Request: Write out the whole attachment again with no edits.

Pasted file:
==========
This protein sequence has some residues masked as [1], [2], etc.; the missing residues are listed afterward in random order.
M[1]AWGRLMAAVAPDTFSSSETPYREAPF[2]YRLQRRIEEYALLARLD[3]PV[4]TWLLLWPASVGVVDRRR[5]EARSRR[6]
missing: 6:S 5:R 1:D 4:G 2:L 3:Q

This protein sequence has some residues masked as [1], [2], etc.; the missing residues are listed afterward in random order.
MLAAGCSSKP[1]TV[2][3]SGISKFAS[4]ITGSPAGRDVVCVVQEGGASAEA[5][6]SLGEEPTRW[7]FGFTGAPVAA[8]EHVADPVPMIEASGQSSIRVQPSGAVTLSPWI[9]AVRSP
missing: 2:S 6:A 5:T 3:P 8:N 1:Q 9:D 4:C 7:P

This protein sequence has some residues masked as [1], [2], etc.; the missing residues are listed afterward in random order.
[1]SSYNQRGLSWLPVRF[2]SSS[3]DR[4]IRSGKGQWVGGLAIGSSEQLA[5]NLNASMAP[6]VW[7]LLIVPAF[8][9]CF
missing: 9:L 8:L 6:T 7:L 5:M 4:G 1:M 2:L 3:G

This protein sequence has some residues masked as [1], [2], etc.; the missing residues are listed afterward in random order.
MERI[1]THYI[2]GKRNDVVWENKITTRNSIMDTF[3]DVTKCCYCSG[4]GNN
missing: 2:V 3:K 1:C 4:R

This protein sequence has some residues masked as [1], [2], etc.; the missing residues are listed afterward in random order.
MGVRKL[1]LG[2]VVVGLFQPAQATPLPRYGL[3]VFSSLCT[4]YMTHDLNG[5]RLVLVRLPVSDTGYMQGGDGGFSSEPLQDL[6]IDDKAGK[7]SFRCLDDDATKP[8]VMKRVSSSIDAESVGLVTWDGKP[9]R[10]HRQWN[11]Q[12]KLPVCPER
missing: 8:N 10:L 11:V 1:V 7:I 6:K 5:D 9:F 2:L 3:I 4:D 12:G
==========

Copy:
This protein sequence has some residues masked as [1], [2], etc.; the missing residues are listed afterward in random order.
M[1]AWGRLMAAVAPDTFSSSETPYREAPF[2]YRLQRRIEEYALLARLD[3]PV[4]TWLLLWPASVGVVDRRR[5]EARSRR[6]
missing: 6:S 5:R 1:D 4:G 2:L 3:Q

This protein sequence has some residues masked as [1], [2], etc.; the missing residues are listed afterward in random order.
MLAAGCSSKP[1]TV[2][3]SGISKFAS[4]ITGSPAGRDVVCVVQEGGASAEA[5][6]SLGEEPTRW[7]FGFTGAPVAA[8]EHVADPVPMIEASGQSSIRVQPSGAVTLSPWI[9]AVRSP
missing: 2:S 6:A 5:T 3:P 8:N 1:Q 9:D 4:C 7:P

This protein sequence has some residues masked as [1], [2], etc.; the missing residues are listed afterward in random order.
[1]SSYNQRGLSWLPVRF[2]SSS[3]DR[4]IRSGKGQWVGGLAIGSSEQLA[5]NLNASMAP[6]VW[7]LLIVPAF[8][9]CF
missing: 9:L 8:L 6:T 7:L 5:M 4:G 1:M 2:L 3:G

This protein sequence has some residues masked as [1], [2], etc.; the missing residues are listed afterward in random order.
MERI[1]THYI[2]GKRNDVVWENKITTRNSIMDTF[3]DVTKCCYCSG[4]GNN
missing: 2:V 3:K 1:C 4:R

This protein sequence has some residues masked as [1], [2], etc.; the missing residues are listed afterward in random order.
MGVRKL[1]LG[2]VVVGLFQPAQATPLPRYGL[3]VFSSLCT[4]YMTHDLNG[5]RLVLVRLPVSDTGYMQGGDGGFSSEPLQDL[6]IDDKAGK[7]SFRCLDDDATKP[8]VMKRVSSSIDAESVGLVTWDGKP[9]R[10]HRQWN[11]Q[12]KLPVCPER
missing: 8:N 10:L 11:V 1:V 7:I 6:K 5:D 9:F 2:L 3:I 4:D 12:G